Do I Trust Them? Changing the Definition of Wrong

by on June 13th, 2013

trust photo: Trust me TrustMe_zps926dd37c.pngLike many, Joy and I have been watching the various unfolding scandals which are swirling around the current administration. Did the IRS target TEA Party and Patriot groups? If so was it rogue agents in Cincinnati or was it directed from higher up? Did the Obama administration turn a blind eye while the Benghazi attacks were under way and later did a cover up? Is Edward Snowden a patriot or traitor for exposing the NSA gathering of phone and Internet and credit card usage of millions of Americans for “data mining?” In Edward Snowden To South China Morning Post: Let Hong Kong ‘Decide My Fate’ he is quoted as saying:

“I’m neither traitor nor hero. I’m an American.”

I have to admit, there are too many aspects of each of the scandals and too much information I cannot access in order for me to really know how to make an informed decision in most cases. But on the issue of Edward Snowden and the NSA, is he a traitor or hero? It has been interesting to watch as Libertarians and Conservatives join forces in their claims that this is little more than Big Brother in action (visions of Owell’s 1984) and at the same time other Conservatives and Liberals joining forces to argue that there is no invasion of privacy in the data mining and without it the nation cannot be safe from terrorists. Some find a sort of dark humor in the president announcing a couple of weeks ago that the war on terror is over only to seemingly find out that is because the war on Americans has been expanded. It is being argued by those in favor of the NSA’s data mining (in spite of James R. Clapper specifically denying before a Congressional Committee that this was even going on) that the practice is pretty benign. No one is listening to any conversations and this is little different than looking through a phone book at address information perhaps not even as intrusive. The phone book lists names as well as phone numbers and addresses. The NSA program collects phone numbers, when calls are placed, how long they last and to what number they were placed. No names or address are part of the data and no content from the phone call. Some argue that this is just data and is being safely stored and is not accessible to any except those with proper clearance. If it is sealed and protected why should we be worried? Others contend that if you are not doing anything wrong then you have nothing to worry about.

Although I haven’t decided what I think about Snowden I can respond to these two points. In order to answer the first I have to ask a question. Do I trust the government? The answer is an unequivocal no! Even if they didn’t intend to do anything wrong they have continually demonstrated they are not capable of insuring that sort of security.  Another recent story is but one example of what I am talking about. Chinese hackers stealing ‘almost everything’. Ever hear of WikiLeaks? Snowden himself is a demonstration of the government’s inability to keep the information completely safe. There is also no guarantee that it will not be used for nefarious purposes at some point in the future. The founding fathers had just fought a war against an over reaching government and created the Second Amendment as a measure to provide citizens a way to protect themselves from a government that would attempt to circumvent the constitution and enslave its citizens. In addition, the Bible is pretty clear about the nature of humanity. We are all a bunch of sinners. One of the problem is that the more power a sinner acquires the more they seem to work at inflicting their will on others by force. So, no, I don’t trust them.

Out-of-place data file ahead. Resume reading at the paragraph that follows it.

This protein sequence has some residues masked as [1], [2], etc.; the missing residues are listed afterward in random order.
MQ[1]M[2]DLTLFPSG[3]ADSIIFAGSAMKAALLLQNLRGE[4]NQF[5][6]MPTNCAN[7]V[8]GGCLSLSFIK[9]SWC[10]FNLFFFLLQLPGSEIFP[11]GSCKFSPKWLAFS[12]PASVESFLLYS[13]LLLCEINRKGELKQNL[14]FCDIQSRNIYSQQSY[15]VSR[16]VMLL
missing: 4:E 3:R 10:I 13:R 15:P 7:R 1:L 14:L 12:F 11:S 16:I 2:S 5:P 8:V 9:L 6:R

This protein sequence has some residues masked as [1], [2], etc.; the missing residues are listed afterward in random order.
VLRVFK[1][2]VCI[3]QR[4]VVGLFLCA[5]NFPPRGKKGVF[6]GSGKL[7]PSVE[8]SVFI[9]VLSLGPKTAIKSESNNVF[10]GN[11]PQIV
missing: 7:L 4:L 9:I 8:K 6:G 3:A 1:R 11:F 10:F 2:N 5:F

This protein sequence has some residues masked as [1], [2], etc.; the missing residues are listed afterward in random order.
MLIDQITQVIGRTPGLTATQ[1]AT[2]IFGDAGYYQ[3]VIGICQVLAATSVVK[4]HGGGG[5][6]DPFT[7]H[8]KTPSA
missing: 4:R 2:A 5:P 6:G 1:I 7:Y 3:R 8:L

What about the claim that if we have done nothing wrong than we have nothing to worry about. Forgetting for a moment about the obvious that the government has and will in the future falsely accuse people I think there is another reason why this assertion fails. What if the Federal Government changes the definition of “wrong?” What if they decide it is wrong to be an Evangelical or wrong to be a Conservative or wrong to be a patriot and perhaps use the IRS to punish the new wrong doer? Oh, wait, they are!

2 responses to “Do I Trust Them? Changing the Definition of Wrong ”

  1. Howard says:

    While the “larger than life” government gets even larger, does anybody in their right mind really think the government should have access to phone records, e-mails or even medical records? They have little respect for the constitution or the rule of law, unless it benefits them in their current pursuit. With one scandal after another, all you here is; I don’t know, I’ll have to get back to you, I wasn’t aware, I’ll have to check, I was sleeping at the time, the dog ate my homework. Or, my favorite new excuse. I couldn’t see, the drone was blocking my view. This administration is the worst in my lifetime. On the statue with the 3 monkeys (hear no evil, see no evil, speak no evil), we should replace it with Obamas face. That epitomizes him and his administration! Don, your last paragraph says it all!

  2. Howard says:

    Don, again your E-letter has made me laugh and made me cry. The end of your joke reminded me of the guy on the pink panther who jumps out of crazy places like the refrigerator, and surprises the inspector. Your other acticles are super informative. I appreciate you laying out your arguments. It adds to my current arsenal. You are obviously a thinker, which I often am not. And wow! Your daughter Jennifer in high school? What a bombshell! In high school, I was still looking for my belly button!! Catch you later.

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